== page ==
3) Decentralized Collaborative Teams
Further, from my previous point, alliances can also be found on a smaller level in design teams responsible for design execution. Furthermore, with the power of the Internet, these people don’t all have to be in the same country. Scott Belsky calls this “distributed creative production“. Many clients or partners I have spoken to, even from big name brands, accept this as the norm. This essentially means you are able to build the best possible team for the job.
This is quite a change in mindset. When I first got out of school, industrial designers were required to have a range of skill sets to be employable. This means a designer would need to be able to be creative, do market research, communicate well verbally and by sketch, resolve designs in 3D CAD, and perhaps even roll with engineering. Something, not every designer can do well.
With a distributed creative production process, design consultancies can cherry pick the right talent who has the best skills for the job. This also keeps overheads low, as there is no need to have these specialized designers on staff, as their skills may not be required all the time. I expect leaner boutique consultancies lead by experienced facilitators and design managers backed by extensive networks.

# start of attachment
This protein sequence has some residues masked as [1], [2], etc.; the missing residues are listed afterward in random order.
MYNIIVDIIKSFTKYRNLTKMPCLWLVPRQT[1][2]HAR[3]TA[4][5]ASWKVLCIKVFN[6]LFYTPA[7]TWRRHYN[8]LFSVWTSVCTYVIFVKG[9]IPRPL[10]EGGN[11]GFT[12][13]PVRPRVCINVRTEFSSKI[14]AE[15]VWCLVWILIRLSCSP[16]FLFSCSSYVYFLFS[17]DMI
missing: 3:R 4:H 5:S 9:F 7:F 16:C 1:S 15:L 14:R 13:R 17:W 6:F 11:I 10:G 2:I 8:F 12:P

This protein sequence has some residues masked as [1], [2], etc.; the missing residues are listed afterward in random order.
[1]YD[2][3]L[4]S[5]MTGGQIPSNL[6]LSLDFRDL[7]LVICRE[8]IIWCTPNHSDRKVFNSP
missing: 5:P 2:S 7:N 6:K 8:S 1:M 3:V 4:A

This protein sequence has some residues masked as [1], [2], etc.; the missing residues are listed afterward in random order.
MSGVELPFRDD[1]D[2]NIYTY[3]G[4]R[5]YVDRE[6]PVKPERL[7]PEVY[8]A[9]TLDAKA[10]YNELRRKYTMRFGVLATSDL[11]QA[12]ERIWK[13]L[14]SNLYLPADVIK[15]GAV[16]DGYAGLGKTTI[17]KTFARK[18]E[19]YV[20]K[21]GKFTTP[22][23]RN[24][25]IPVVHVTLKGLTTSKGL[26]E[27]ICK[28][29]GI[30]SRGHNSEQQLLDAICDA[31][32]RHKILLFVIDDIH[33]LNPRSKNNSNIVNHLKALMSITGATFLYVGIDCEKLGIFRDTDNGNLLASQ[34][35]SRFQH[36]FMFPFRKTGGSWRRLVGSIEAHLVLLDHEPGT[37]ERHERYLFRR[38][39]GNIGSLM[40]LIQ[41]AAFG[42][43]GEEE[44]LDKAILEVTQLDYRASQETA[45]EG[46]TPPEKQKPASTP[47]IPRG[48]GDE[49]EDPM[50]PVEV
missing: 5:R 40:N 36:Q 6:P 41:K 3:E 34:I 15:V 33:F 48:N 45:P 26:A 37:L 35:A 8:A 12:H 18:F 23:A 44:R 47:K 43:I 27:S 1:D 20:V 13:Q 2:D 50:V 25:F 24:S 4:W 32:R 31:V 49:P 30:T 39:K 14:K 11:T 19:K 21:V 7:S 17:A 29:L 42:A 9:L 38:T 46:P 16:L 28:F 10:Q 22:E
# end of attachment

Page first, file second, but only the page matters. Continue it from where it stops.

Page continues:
On the other side of the fence, I am expecting more and more brands to bring talent in-house to lead the design function and be responsible for the well-guarded strategic design or brand-related activities. To keep cost low, downstream realization work is often outsourced and this means strong freelancers with specialties have a role to play. A number of large Fortune 500 brands are already adopting this model, but I expect the numbers to increase in the coming years, as the value of design is better understood by more businesses.